Mar 16th, 2003, 11:46 AM
I just wanna ask, for example, if Kournikova marries Federov, would she be Mrs Federova? Or Mrs Anna Federov?

Habsudovafan
Mar 16th, 2003, 12:06 PM
Hungarians and Rumanians are non slavic people. Their languages are different then their slavic neighbours. That's why don't have an eva or ova ending to their last names.

salima
Mar 16th, 2003, 02:04 PM
I just wanna ask, for example, if Kournikova marries Federov, would she be Mrs Federova? Or Mrs Anna Federov?

I suppose she would still be female, so Fedorova is right. Fedorov is male!

Nomberous examples of Russian girls who has married ( without telling us in the west) and later started underr different names.

Larissa Pytitsina became Lasutina
Olga Kolomina became Savjalova
Anfiza Rhetsova became Romanova and thei all became olympic or world champions, Larissa and Anfisa under both names for good measure!

*JR*
Mar 16th, 2003, 02:09 PM
True about the a's though the surname of Baby Blue Eyes ends in "skaya", not "skya". BTW, Dinara's Mom (her coach now, B4 that of Marat and some other big names) is Raousa (sp?) Islanova.

proteus
Mar 16th, 2003, 02:12 PM
I suppose she would still be female, so Fedorova is right. Fedorov is male!

Yes he is. ;)

*JR*
Mar 16th, 2003, 02:16 PM
I just wanna ask, for example, if Kournikova marries Federov, would she be Mrs Federova? Or Mrs Anna Federov? I heard she's now Senora Anna Iglesia! :p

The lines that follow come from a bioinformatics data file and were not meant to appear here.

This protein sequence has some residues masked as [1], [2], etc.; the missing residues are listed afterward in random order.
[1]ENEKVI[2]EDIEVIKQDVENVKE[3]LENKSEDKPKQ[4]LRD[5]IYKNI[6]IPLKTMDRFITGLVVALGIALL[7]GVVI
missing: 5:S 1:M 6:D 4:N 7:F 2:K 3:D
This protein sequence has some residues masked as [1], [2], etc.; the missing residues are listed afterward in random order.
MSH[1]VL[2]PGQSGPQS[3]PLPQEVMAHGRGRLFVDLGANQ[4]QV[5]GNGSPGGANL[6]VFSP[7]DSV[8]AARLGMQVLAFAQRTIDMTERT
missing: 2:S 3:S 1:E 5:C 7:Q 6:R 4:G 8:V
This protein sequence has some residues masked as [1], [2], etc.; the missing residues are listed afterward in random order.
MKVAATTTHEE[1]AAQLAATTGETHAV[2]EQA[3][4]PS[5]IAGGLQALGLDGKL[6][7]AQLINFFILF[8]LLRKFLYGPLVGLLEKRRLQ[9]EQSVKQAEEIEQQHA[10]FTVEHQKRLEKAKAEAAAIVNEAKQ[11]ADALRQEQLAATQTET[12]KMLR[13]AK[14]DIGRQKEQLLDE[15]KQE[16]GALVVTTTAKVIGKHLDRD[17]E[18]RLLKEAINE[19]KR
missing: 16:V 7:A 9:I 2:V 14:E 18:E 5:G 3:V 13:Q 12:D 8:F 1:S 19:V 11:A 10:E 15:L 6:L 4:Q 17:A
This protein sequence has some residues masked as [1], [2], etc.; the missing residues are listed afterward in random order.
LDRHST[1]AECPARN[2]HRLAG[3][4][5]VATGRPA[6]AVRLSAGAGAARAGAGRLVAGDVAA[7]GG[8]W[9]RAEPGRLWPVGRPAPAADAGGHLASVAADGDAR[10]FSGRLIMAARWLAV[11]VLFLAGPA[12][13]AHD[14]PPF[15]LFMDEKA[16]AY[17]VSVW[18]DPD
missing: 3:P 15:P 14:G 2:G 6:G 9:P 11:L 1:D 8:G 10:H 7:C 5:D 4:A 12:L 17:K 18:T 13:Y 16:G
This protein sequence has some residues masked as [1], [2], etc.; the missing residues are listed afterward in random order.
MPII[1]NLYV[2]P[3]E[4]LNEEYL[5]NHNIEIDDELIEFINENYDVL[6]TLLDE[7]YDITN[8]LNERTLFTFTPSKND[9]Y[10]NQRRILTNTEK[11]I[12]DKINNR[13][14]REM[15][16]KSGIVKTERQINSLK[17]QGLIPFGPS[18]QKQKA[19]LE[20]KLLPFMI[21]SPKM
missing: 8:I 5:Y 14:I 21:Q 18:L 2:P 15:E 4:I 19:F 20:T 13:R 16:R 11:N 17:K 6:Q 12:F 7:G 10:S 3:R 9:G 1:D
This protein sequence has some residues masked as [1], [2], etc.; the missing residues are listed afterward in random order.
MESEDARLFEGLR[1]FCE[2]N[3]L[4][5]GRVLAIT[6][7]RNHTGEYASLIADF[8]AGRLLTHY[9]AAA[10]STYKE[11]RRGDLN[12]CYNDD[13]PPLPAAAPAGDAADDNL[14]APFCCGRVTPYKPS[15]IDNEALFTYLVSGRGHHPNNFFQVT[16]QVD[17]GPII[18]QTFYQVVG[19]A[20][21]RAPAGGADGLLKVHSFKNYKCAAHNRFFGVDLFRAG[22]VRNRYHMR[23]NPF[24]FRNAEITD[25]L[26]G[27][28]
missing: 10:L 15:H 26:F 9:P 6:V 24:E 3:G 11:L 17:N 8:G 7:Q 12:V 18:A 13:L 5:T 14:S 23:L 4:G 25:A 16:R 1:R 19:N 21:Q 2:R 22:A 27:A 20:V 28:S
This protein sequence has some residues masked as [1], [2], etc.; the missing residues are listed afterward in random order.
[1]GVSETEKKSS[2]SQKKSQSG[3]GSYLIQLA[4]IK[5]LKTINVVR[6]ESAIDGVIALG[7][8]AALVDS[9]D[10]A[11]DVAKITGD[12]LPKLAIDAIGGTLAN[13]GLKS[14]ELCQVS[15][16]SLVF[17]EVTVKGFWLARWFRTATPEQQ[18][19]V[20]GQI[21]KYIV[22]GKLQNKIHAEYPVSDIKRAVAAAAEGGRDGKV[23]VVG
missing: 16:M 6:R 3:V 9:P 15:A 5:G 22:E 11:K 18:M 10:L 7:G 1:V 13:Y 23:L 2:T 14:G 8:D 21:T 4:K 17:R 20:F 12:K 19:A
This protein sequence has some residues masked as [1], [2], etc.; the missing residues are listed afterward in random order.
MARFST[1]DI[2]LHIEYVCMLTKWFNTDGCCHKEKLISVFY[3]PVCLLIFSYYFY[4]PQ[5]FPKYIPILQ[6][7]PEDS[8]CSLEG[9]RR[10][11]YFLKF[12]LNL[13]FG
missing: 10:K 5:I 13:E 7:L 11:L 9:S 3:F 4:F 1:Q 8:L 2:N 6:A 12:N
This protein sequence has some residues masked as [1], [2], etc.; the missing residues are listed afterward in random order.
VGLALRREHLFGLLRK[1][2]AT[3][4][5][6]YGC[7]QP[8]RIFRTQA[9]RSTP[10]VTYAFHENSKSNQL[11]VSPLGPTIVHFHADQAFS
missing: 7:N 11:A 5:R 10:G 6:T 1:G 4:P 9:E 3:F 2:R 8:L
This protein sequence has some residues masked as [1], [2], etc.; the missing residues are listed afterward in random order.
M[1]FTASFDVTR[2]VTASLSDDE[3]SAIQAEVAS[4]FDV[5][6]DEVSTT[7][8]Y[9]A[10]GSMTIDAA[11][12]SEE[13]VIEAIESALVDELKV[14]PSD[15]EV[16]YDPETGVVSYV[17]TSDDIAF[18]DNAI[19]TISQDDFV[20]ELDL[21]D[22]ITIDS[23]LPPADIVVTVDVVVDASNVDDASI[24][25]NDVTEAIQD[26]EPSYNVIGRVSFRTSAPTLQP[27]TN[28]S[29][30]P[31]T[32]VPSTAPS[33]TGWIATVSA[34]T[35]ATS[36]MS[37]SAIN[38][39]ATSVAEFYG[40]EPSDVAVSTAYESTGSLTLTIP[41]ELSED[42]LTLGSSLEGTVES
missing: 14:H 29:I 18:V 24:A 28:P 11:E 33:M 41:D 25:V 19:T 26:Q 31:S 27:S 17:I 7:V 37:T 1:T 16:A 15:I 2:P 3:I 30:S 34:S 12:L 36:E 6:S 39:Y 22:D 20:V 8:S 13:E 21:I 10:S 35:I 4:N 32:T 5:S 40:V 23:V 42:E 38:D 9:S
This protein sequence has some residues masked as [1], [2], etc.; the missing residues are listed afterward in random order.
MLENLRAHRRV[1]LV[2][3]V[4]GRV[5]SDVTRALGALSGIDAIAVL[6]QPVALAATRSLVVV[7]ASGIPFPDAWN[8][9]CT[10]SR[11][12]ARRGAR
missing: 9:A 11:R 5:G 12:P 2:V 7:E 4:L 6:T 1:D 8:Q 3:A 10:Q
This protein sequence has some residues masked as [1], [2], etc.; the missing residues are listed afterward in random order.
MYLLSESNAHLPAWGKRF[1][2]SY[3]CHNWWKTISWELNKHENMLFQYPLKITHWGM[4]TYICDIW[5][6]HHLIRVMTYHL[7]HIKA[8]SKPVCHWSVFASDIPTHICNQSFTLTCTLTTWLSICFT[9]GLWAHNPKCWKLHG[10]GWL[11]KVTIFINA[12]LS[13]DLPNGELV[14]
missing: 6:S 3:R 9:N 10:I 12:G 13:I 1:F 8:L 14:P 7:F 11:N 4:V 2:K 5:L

proteus
Mar 16th, 2003, 02:18 PM
I heard she's now Senora Anna Iglesia! :p
Isn't that translated as Bigamistova? :p

Ted of Teds Tennis
Mar 16th, 2003, 02:45 PM
I should let the native speakers of Russian answer this fully :D, but having majored in Russian in college, I can give a fairly good answer to the question.

Most Russian surnames have male and female endings. The most common types are:

1) names ending in -ov/-ev. To form the female here, you simply add -a to the end of the male surname. Stress is fixed; if it falls on the -ov or -ev it stays on that syllable. Examples are Kafelnikov/Kafelnikova or Medvedev/Medvedeva. When Anna Kournikova married Sergei Fedorov, her surname (if she changed it) would have become Fedorova.

2) names ending in -in/-yn. The female equivalent simply adds an -a like the names in -ov/-ev, but if stress in the male surname is on the -in, the stress in the female equivalent will be on the -a ending. (So every time I hear Shriver say "bo-VEE-na" or "mys-KEE-na", I want to scream, since I'm quite confident these are wrong.) Examples are Safin/Safina.